Tom didn’t tell anyone he was writing a novel. He didn’t want to be “that guy,” always talking about his book, never finishing it. He decided “come hell or high water” that he would finish. It wasn’t until the second draft was completed and he felt comfortable that it wasn’t “complete garbage,” that Tom told anyone. He didn’t even share the news with his podcast audience until a week before his publication date of “Meta,” his debut YA science fiction novel.

Tom gave himself the goal of selling 10,000 books in one year to decide if he would continue writing. It took him six weeks to hit that number. That’s when he realized he needed to get serious about his writing career.

The Second Wave

Tom started writing “The Second Wave” almost immediately after the release of “Meta,” but it took him a little longer to finish it, a lot of that due, he says, to not really having had a plan to write full-time. He had to take a step back and rethink his story in terms of a series. And at the same time, he was recording the audio book and things were getting busy with his podcast.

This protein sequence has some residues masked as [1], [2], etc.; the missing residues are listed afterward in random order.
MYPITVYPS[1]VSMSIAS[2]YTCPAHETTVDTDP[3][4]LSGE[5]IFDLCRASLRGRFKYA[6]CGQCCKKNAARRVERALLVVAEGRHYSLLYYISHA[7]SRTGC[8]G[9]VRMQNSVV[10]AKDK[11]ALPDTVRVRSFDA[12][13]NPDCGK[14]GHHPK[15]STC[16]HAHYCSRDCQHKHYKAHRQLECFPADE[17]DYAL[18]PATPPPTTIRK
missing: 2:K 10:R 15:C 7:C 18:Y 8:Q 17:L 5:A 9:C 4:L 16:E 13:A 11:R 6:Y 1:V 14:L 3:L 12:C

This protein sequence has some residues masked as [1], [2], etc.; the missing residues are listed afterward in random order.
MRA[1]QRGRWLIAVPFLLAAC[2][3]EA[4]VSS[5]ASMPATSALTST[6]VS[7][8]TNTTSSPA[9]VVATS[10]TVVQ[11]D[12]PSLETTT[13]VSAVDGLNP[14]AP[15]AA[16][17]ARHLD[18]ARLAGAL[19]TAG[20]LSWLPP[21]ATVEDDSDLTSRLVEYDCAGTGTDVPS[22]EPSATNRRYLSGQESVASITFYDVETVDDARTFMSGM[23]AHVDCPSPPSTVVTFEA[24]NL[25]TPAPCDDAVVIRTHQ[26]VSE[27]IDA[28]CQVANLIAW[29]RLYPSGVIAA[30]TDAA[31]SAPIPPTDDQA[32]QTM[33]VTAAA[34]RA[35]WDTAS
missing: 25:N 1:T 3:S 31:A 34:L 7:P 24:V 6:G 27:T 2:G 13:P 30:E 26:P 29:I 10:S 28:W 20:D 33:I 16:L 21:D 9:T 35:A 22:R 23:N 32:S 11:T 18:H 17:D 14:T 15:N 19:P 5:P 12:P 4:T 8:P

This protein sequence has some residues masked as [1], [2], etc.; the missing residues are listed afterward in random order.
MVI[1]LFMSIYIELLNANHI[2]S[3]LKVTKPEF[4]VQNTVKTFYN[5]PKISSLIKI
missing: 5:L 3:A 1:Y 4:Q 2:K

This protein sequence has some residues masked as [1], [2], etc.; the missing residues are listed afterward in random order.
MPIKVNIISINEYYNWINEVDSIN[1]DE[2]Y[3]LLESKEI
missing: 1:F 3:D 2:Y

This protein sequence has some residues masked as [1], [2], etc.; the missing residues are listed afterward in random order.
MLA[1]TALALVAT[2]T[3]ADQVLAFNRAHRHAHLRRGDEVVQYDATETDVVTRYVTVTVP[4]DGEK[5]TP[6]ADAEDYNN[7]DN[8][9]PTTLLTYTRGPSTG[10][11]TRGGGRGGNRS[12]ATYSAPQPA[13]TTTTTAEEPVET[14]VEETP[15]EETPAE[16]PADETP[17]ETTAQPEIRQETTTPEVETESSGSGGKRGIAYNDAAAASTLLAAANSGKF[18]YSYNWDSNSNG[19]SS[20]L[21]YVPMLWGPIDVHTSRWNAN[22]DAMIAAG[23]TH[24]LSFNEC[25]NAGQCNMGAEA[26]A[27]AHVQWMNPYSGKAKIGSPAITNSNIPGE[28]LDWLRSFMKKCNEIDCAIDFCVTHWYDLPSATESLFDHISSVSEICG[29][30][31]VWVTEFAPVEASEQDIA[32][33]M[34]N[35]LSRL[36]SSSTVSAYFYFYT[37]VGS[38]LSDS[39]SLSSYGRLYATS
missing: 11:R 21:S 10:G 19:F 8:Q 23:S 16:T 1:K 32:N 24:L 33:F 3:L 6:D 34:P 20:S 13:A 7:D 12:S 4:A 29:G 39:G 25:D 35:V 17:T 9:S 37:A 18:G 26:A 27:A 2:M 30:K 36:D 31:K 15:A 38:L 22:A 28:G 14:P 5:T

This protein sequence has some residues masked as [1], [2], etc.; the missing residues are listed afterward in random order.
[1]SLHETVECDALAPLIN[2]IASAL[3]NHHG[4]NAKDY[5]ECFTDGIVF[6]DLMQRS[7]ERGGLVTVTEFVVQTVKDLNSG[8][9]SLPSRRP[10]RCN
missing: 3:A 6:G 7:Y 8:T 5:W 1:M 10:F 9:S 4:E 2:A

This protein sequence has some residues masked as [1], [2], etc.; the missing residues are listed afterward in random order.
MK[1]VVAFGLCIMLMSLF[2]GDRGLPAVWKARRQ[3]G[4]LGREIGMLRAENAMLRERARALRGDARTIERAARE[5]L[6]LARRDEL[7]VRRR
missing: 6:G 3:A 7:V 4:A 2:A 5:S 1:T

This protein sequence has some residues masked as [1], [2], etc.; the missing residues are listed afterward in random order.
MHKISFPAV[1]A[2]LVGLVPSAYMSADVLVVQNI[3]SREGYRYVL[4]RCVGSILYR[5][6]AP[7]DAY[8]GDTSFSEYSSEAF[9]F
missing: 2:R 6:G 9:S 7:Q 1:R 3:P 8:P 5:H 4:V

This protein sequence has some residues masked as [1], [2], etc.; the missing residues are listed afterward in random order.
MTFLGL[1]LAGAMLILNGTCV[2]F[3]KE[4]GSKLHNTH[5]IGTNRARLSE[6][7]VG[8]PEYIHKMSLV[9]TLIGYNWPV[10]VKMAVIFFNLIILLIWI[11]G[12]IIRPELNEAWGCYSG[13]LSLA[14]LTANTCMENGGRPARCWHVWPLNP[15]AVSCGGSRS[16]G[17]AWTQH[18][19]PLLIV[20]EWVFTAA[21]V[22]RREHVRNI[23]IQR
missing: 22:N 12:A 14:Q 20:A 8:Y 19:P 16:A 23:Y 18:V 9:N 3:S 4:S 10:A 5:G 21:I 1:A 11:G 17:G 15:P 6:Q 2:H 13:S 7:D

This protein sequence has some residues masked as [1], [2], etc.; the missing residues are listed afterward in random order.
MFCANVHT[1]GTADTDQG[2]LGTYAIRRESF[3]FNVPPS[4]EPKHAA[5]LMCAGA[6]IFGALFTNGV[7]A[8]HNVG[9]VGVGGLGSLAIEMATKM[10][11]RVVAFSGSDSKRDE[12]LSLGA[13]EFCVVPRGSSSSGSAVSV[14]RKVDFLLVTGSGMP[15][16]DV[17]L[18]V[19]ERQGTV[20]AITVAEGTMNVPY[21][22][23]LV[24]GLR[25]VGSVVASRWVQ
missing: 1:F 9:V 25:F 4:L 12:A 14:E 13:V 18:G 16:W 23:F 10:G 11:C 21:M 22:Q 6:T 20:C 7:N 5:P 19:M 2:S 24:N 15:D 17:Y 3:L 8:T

The success of the first book meant expectations were high. He started getting a lot of email from “Meta” fans, enthusiastically discussing their theories of plot or characters, and he knew he had to make sure the second book delivered.

It was during this time, Tom says, that he was still learning about his habits as a writer, what he needed as far as deadlines and schedules in order to get things out into the world.

But get it out, he did. “The Second Wave” was released in October of 2014, and is, as of this writing, in the top 3,000 paid in the Kindle Store, the top 100 in three subcategories, with over 120 reviews averaging 4.4 stars.


While Tom attributes the initial push in sales to his loyal podcast audience, he found an unexpected ally in Wattpad, a social reading platform of over 35 million readers. He posted his first book “Meta,” chapter by chapter, catching the attention of a Wattpad staffer, who promoted it. From there, it took off, eventually hitting #1 in Science Fiction on Wattpad. Since then, it’s received over 230,000 reads.